• FS Panel Studio

    FS Panel Studio For FSX

    By Andrew Herd (14 October 2007)

    Every now and again, a package establishes such a commanding lead in the flight sim world that nothing is able to touch it - FS Panel Studio is such a product. The concept is simple; FSP is a visual panel and gauge editor which supports every version of Flight Simulator from FS98 onwards and Combat Flight Simulator and CFS2 into the bargain. The application's interface makes panel editing about as simple as it can be, while at the same time offering power users' a great deal of flexibility.

    But why would anyone who isn't an aircraft developer want a panel editing package? The short answer is that if you haven't ever felt the urge to add an ADF to a panel, you wouldn't want one, but with an increasing number of payware custom gauge packages around from the likes of Reality-XP and SimFlyer, not to mention an ocean of freeware and a slew of default planes whose panels are studded with useful instruments, little stands in the way of creating the panel of your dreams. Little, that is, apart from this:


    gauge00=737-400!Comm 1, 0, 0,159, 68
    gauge01=737-400!Comm 2, 0, 68,159, 68
    gauge02=737-400!Nav 1, 0, 135,159, 68
    gauge03=737-400!Nav 2, 0, 203,159, 68
    gauge04=737-400!Transponder, 0, 271,159, 68
    gauge05=737-400!ADF, 0, 340,159, 68
    gauge06=737-400!Audio, 0, 409,159, 32

    Which is - as just about the only meaningful entry in the code above tells us - the panel.cfg entry for the default Boeing 737-800 radio stack. It is true that once you get used to the logic behind the way the numbers work, it isn't that difficult to change things around, or even add new gauges, but even if you can get your head around doing that, you are still left with the problem of having to constantly reload the plane in order to see how the changes (or the damage) is looking. Although you can't go far wrong as long as you make adequate backups before you get going with notepad, hand-rolling panel.cfgs is an awfully big adventure, especially when you consider that the more modern gauges tend to come in xml .cab packs that aren't always that easy to inspect. The rewards for getting it right are tremendous, because the majority of FS gauges contain all the code that is needed to make 'em work, all you have to do is to plug them into a panel to reap immediate rewards; and with FS Panel Studio, you can edit existing gauges and even create new ones.

    So a tool that removes some of the guesswork is highly welcome and FS Panel Studio does all that and more. The package is available on CD from the Pilot Shop and installation is fast and straight forward. When the routine was done, the Start Menu showed a new program group with links to the application, its help file, the FSP web page and an uninstall routine. You can get an idea of just how powerful FSP is by checking out the online help file here.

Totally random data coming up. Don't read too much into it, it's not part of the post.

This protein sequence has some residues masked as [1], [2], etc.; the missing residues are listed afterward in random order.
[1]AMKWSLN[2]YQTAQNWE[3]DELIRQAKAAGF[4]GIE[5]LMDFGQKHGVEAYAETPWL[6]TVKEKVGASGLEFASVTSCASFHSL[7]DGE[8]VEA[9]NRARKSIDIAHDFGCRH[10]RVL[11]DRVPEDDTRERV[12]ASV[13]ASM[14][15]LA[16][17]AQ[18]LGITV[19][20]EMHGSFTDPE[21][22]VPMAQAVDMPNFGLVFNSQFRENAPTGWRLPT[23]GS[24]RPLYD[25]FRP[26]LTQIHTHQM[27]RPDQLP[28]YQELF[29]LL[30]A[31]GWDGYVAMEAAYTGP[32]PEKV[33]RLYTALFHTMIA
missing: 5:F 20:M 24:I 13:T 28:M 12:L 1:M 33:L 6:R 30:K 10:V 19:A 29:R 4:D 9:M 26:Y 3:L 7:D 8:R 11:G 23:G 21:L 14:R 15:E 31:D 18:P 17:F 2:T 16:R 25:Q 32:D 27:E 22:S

I did most of the testing on a 2.66 Ghz Core2Duo with 4 Gb of RAM and a 768 Mb GeForce 8800GTX running FSX SP1 under Windows Vista, but also tested FSP using FS2004 on XP on another system. The first thing you have to do after installation is to identify which version of Flight Simulator you want to work with, which couldn't be simpler, because FSP pops up a window which lets you select the version you want and check that the working folder is correct. After that, FSP will automatically search for gauges associated with a panel when you load it for the first time, including looking inside .cab files, so that you have every single element that combines to make the panel work at your fingertips. Equally, FSP can be used to create a panel and gauges from scratch, although doing this will involve some additional skills in the graphics design area.

    The preferences option in FSP allows you to set up the interface just about any way you want, including specifying which text and graphics editors you want to use, as well as a long list of display attributes relating to the panels and gauges you will be working with. In its default state, FSP loads the last panel you worked with at startup, which is convenient, because it usually takes several sessions to get a panel right. Another option which proved worth its weight in gold during the course of the review was the way FSP automatically saves backups, because if you are anything like me, there will be as much error as there is trial...